Baseless Hatred, Tisha B’Av, and the Gaza War

“Destruction of the Temple of Jerusalem” by Francesco Hayez, 1867 | CC via Wikimedia Commons

During the Nine Days preceding Tisha B’Av, the 25-hour fast commemorating the destruction of the Temples in Jerusalem,we reflect on baseless hatred (sinat chinam). The Talmud teaches us that it was the baseless hatred among the people Israel that partially brought about the destruction of the Second Temple. (Along with, you know, high-level political drama with Rome.) We learn in Tractate Yoma:

“But why was the second Sanctuary destroyed, seeing that in its time they were occupying themselves with Torah, [observance of] precepts, and the practice of charity? Because therein prevailed hatred without cause.”

…and so it is incumbent upon us to reflect on the baseless hatred in our own lives – and in the world today – as we fast to commemorate its manifold victims.

If you ask me, we in the Jewish community have a lot of reflecting to do: baseless hatred is eating our community alive as the war in Gaza continues.

What is baseless hatred? It is a malicious refusal to recognize the humanity or dignity in those inconvenient for us or those we see as below us. It is characterized in oppression, silencing and exclusion. And we see so much of this hatred now.

Is it too much to bear to acknowledge the 1,800 dead Palestinians (one out of every thousand in Gaza) alongside the several dozen dead Israelis? Is it too scary to acknowledge that our co-religionists have been accused of war crimes? Is it too much when it involves realizing our own racism against Arabs? Is it too much when Jews refuse to acknowledge our fellow Jews who are beating anti-war demonstrators and Arabs in Tel Aviv and Haifa?

And on the other side, is it also too scary to acknowledge that most of the people in line from increased rocket fire from Hamas are Mizrahi, Bedouin, and Ethiopian? Or that it has left 1967 Israel’s Arab minority in a perpetual state of fear?

All the excuses may be lobbed: “they hate us.” “Look at the anti-Semitism in Europe.” “Yonder is the Amalek of today.” [Saying that, by the way, is discouraged heavily.] “We don’t hate as much as them.” Does that excuse our own baseless hatred? Absolutely not. No number of excuses can undo the reality of oppression, no number of praises raised to God justify thousands of deaths or a continued humanitarian blockade. Mind you, this sort of activity might be creating even more hatred on both sides: Is it too scary to acknowledge that up to half of Gaza’s children suffer moderate to severe PTSD as a result of Israel’s various operations, and a similar proportion in Sderot due to rocket fire? (As someone who deals with much milder PTSD, let me tell you, it is not fun.)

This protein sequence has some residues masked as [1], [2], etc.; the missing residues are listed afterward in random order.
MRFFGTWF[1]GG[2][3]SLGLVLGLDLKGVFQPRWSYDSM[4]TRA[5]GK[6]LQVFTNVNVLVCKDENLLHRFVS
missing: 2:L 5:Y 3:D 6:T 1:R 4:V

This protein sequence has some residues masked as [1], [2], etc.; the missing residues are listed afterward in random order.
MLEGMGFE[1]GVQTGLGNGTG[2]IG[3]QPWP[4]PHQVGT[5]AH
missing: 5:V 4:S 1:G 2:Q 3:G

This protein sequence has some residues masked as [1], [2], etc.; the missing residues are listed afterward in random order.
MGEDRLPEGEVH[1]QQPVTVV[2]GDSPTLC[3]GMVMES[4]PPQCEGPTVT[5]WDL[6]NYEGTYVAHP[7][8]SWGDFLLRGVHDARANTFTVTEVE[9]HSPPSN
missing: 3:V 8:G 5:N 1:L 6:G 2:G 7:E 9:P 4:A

God may seem hateful, and it may be tempting to accuse God of baseless hatred Himself. I would not argue that it is hatred that God exhibits, but fury. Rather, He is angered at the wanton oppression inflicted in His name by the Israelites: the slavery, the callousness, the lack of recognition of dignity. In Isaiah, He rejects Israel’s sacrifices and fasts, for the baseless oppression those who claim to act in God’s name inflict. “Is this the meaning of your fast?” we are reminded every Yom Kippur.

So I ask: what is the meaning of this fast without confronting our baseless hatreds? The entire approach to the conflict, across the political spectrum, is racked with this baseless hatred. There is the more identifiable racism and justification for innocent deaths on the right. I honestly question the ability to use a “right of defend” to dismiss the deaths of over one thousand civilians, no matter how fine-tuned the hasbara. The very fact that a now-deleted editorial article titled “When Genocide Is Permissible” ran on a Times of Israel-sponsored blog speaks volumes to the sinat chinam present in much of Jewish society today.

But there is also on the left a disregard for other fears, and a seeming unwillingness to discuss the class and ethnic ramifications of who is under rocket fire right now. I, even, as someone who falls on the left wing on this conflict, have forgotten from time to time what many Sderot citizens live with. On both sides, there is a demonization of the other person’s humanity.

What do I want? Asking people not to hate is a naïve and unachievable proposition. What I would rather hope is that Tisha B’Av offers us an opportunity to confront, once again, a communal demon that we cannot simply wish away, and one that is unlikely to not go away for a long time.

“Restore us unto you, oh Lord, and we shall be restored; renew our days, as of old.”

-Lamentations 5:21


This article started off as a Facebook status on Yeshayahu Leibowitz’s idea of idolatry.


Jonathan P. Katz is a recent graduate of the University of Chicago.

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